There is considerable uncertainty concerning the future for defined benefit schemes in the UK private sector, according to a report published by research organization Pensions Policy Institute.
The research shows that defined benefit (DB) pensions have been in decline for a number of reasons, including better than expected increases in life expectancy, low investment returns and increased regulation and legislation.
Scheme sponsors are reacting in a number of different ways to the challenges they face: reducing deficits or scheme benefits; changing investment strategies; shifting all, or some, of the risks associated with DB to the scheme members; or taking the final step and winding up or selling on DB pensions.
Around two thirds of private sector DB schemes have already been wound up or are closed to new members. Where there are replacement schemes they are predominantly defined contribution (DC) schemes, which can be less generous, place greater risk on the employee and have lower take-up rates.
But it is not yet clear if the third of private sector DB schemes that are still fully open to new members remain so because the sponsors are committed to continuing DB provision in the future, or because there are other barriers, such as poor funding positions, preventing them from closing the schemes.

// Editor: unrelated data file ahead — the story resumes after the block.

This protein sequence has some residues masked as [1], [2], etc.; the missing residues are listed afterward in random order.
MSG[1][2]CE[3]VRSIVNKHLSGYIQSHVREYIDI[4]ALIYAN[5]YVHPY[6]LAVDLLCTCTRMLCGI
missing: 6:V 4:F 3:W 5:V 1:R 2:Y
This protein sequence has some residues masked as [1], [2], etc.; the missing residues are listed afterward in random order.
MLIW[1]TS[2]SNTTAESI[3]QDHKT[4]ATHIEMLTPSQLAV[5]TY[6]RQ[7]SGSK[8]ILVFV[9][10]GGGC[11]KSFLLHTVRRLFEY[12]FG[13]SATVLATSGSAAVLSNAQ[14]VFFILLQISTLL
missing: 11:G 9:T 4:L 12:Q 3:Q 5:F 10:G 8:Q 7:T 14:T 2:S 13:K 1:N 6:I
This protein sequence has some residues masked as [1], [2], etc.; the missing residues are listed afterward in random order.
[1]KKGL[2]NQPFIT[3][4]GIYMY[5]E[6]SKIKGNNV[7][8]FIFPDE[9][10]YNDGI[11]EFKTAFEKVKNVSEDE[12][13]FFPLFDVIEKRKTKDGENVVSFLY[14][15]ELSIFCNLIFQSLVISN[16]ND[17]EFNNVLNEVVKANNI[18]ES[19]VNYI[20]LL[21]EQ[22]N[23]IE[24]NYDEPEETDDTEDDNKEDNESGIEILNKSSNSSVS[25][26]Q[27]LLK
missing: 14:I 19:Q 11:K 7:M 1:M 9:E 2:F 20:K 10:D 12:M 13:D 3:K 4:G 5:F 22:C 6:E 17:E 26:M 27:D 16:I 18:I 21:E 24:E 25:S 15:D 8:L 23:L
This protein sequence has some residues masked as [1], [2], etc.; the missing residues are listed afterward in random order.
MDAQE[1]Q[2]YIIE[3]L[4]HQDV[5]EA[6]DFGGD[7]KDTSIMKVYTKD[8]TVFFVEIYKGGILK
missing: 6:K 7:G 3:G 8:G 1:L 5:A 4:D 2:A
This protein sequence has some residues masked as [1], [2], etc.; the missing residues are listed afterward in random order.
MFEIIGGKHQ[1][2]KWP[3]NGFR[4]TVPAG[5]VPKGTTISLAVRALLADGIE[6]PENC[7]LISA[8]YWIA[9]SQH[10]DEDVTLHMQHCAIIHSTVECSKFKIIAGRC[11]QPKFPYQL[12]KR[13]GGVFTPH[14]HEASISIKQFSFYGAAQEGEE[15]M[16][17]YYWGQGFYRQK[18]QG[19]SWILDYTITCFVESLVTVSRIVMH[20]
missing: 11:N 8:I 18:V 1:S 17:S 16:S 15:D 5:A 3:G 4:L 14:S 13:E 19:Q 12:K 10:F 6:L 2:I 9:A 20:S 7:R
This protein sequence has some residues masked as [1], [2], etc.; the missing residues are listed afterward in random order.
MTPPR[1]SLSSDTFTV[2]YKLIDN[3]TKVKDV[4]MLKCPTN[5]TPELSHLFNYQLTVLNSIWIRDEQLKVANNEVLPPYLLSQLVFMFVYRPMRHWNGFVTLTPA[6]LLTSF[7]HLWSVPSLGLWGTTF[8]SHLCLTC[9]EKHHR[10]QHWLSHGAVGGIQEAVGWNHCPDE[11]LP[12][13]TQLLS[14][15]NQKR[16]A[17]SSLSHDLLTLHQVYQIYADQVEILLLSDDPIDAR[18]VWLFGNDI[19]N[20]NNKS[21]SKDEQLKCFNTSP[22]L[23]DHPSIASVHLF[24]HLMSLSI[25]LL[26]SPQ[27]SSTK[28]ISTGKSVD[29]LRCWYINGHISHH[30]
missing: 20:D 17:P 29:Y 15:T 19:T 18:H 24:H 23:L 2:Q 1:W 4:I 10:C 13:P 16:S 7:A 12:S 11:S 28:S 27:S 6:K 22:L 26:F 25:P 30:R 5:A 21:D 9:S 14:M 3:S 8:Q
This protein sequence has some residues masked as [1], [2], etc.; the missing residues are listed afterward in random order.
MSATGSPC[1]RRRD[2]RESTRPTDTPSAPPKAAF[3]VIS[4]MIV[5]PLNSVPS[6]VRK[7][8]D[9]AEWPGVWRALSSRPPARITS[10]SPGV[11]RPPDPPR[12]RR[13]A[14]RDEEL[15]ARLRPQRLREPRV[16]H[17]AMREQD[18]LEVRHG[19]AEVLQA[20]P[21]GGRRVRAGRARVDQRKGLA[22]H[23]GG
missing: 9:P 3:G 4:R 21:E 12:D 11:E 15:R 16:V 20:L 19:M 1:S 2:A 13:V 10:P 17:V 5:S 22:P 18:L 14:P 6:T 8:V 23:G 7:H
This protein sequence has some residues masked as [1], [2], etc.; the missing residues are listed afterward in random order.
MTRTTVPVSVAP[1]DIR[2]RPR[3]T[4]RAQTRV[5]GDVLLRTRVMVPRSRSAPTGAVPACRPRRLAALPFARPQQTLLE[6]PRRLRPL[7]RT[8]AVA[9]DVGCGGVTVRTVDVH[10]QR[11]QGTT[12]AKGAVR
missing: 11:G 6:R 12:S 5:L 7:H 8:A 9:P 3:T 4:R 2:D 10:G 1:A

Chris Curry, research director at Pensions Policy Institute (PPI), said: The cost pressures on DB schemes from rising longevity and uncertain investment returns are likely to remain. The future for DB pensions in the private sector remains uncertain. But it is likely that any future DB pension provision in the private sector will look very different to the provision of the recent past, with fewer schemes and risks shared differently between employers and employees.